This project is designed to provide information that will be critical to the performance of a pivotal RCT of screening and treatment of anal intraepithelial neoplasia (AIN) to prevent anal cancer. This project will study determinants of participation in an RCT in which 50% of participants with AIN will be screened and treated, and 50% will be observed without treatment. At the end of a 5-year period, the number of anal cancer cases will be compared in both arms.
The IMPACT study will conduct focus groups with ethnically and geographically diverse populations in cities across the US in order to:
- Identify and assess the determinants of provider willingness to refer eligible participants
- Identify and assess the determinants of patient willingness, motivations, barriers, concerns and incentives to participate in the RCT
- Determine the optimum study design, sample size and recruitment strategies based on what we learn
Information gathered from these focus groups and interviews with health care providers will be analyzed and used to develop a national survey for collecting further data relevant to preparation of the RCT. Given the complexities of the underlying clinical issues that might govern willingness to participate, the increasing proportion of underrepresented minorities that comprise the HIV epidemic, and the varying issues around participation that racial and ethnic groups might have, a rigorous study to measure these determinants is critical.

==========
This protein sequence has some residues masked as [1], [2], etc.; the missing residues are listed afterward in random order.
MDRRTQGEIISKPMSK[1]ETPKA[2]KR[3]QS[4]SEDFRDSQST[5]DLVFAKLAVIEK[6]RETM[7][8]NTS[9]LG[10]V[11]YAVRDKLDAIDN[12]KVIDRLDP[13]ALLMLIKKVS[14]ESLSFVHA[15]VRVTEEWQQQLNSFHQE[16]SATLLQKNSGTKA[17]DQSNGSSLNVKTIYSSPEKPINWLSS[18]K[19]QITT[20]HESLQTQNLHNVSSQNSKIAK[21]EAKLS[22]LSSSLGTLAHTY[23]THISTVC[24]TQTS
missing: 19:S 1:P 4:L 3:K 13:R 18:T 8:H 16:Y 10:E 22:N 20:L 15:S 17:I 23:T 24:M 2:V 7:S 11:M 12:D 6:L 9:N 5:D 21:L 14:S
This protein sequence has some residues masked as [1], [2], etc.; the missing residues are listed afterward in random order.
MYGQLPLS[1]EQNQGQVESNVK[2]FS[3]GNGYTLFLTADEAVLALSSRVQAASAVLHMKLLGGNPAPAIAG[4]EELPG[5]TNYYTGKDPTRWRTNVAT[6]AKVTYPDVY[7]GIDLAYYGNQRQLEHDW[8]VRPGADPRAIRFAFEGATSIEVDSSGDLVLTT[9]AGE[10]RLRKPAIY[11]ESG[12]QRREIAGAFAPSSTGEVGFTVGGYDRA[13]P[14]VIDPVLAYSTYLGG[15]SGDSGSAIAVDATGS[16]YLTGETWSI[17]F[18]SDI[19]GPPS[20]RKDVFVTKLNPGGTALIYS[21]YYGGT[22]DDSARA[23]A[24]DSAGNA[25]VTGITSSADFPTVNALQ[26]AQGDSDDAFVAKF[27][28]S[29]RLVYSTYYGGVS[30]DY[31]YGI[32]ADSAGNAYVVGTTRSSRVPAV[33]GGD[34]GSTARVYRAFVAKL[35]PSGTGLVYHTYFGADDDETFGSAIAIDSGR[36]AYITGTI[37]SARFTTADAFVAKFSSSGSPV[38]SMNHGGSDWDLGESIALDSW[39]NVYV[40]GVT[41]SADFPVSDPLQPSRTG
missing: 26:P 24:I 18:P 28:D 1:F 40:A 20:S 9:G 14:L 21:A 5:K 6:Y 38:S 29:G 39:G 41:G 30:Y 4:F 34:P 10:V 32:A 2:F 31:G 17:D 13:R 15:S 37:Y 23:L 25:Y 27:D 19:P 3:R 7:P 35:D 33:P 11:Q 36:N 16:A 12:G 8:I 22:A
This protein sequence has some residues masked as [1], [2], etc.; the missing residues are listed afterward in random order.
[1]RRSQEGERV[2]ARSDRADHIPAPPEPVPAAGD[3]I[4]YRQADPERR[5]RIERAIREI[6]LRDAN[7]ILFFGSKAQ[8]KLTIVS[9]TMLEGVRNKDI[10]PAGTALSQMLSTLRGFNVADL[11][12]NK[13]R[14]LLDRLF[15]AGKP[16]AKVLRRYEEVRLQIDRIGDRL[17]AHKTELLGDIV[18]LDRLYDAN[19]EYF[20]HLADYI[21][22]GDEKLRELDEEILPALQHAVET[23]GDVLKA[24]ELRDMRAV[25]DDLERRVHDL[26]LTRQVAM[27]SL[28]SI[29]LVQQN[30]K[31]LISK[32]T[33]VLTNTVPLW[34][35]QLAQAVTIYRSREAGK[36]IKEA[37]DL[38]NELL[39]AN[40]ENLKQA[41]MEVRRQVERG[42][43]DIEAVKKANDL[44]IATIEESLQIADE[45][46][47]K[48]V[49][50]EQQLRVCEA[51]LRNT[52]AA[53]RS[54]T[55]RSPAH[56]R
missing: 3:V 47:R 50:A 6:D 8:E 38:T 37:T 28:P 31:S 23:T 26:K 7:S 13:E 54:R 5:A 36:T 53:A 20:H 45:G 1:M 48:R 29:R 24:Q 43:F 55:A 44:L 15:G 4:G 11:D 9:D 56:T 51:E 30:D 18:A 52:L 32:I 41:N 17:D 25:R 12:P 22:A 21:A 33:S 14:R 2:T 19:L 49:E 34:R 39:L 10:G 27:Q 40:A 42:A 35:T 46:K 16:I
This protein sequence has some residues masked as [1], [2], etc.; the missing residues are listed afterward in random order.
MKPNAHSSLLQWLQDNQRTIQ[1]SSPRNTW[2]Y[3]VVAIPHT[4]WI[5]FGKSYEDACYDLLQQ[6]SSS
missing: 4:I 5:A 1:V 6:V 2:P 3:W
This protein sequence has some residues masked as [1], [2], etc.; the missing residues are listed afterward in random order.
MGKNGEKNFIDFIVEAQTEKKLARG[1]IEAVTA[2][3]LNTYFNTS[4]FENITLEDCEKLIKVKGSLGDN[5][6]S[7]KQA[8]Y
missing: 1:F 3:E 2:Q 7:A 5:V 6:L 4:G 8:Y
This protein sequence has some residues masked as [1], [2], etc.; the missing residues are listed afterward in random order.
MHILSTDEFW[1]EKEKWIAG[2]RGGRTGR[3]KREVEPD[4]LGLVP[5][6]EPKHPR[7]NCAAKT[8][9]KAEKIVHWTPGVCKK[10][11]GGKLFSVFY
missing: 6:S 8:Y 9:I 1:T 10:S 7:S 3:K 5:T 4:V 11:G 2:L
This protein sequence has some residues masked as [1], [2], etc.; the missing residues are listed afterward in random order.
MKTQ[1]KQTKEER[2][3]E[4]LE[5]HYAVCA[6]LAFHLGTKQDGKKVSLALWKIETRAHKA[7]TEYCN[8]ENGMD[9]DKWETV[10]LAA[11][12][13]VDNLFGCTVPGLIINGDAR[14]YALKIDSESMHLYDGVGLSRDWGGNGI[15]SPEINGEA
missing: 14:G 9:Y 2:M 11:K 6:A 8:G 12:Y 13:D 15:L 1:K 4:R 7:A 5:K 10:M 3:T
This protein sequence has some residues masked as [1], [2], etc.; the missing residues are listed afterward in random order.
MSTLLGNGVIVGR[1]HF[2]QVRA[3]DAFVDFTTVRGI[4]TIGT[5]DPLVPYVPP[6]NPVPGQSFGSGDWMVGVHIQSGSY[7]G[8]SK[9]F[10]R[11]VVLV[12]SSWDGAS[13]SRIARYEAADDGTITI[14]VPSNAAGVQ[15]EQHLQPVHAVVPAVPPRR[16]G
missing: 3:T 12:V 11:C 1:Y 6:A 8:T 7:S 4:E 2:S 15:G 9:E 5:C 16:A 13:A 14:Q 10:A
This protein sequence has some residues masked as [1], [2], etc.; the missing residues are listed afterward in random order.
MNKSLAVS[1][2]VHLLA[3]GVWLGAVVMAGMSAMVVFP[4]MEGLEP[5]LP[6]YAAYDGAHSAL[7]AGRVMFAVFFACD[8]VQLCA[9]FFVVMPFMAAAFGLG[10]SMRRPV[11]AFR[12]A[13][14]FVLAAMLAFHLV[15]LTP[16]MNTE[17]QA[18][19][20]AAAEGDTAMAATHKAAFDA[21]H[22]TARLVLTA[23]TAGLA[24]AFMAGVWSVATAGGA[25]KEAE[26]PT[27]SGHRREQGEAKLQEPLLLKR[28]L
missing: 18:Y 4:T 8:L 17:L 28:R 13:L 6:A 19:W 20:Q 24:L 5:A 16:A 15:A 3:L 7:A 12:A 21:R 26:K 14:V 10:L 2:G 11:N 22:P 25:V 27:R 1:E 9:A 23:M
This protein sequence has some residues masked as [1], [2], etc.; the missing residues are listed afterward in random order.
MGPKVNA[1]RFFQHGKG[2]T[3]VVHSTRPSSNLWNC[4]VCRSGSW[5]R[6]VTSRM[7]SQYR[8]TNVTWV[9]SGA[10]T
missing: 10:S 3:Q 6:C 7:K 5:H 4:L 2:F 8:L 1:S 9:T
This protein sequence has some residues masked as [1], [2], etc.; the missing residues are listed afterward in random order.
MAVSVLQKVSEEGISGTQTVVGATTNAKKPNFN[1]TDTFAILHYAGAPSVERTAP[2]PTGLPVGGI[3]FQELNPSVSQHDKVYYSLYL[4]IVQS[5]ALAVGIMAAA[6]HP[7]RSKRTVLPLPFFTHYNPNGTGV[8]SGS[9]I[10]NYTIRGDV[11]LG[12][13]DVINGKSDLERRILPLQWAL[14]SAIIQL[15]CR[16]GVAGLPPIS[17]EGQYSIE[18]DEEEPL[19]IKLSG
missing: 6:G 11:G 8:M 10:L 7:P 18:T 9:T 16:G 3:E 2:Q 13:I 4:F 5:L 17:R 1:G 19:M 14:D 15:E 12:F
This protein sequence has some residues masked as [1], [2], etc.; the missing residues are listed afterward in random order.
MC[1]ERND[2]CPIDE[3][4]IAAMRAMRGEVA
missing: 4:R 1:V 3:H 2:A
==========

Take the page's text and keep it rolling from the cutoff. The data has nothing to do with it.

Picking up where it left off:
Anal cancer is a growing problem in the US, increasing by approximately 2 percent per year among both men and women in the general population. It is particularly common among certain high-risk groups such as HIV+ men and women. Among HIV+ individuals, the incidence of anal cancer has continued to increase despite the availability of effective ART. The incidence of anal cancer among people with HIV is higher than cervical cancer was before routine cervical cytology screening was introduced. However, unlike cervical cancer, there are currently no screening recommendations in place for anal cancer.
This study will be essential to planning a large definitive RCT in HIV+ men and women to test whether treatment of anal cancer precursors identified through anal cytology screening can prevent anal cancer. Planned with the assistance of this study, the proposed RCT will establish a standard of care for HIV+ men and women, but will also have wide implications for screening and treatment for HIV- populations, as well as understanding the factors underlying progression to cervical and anal cancer.
We are currently recruiting through October 2011.
Joel Palefsky MD, Nicolas Sheon PhD (PIs); Michael Scarce; Aung Chein
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Last modified: October 28, 2014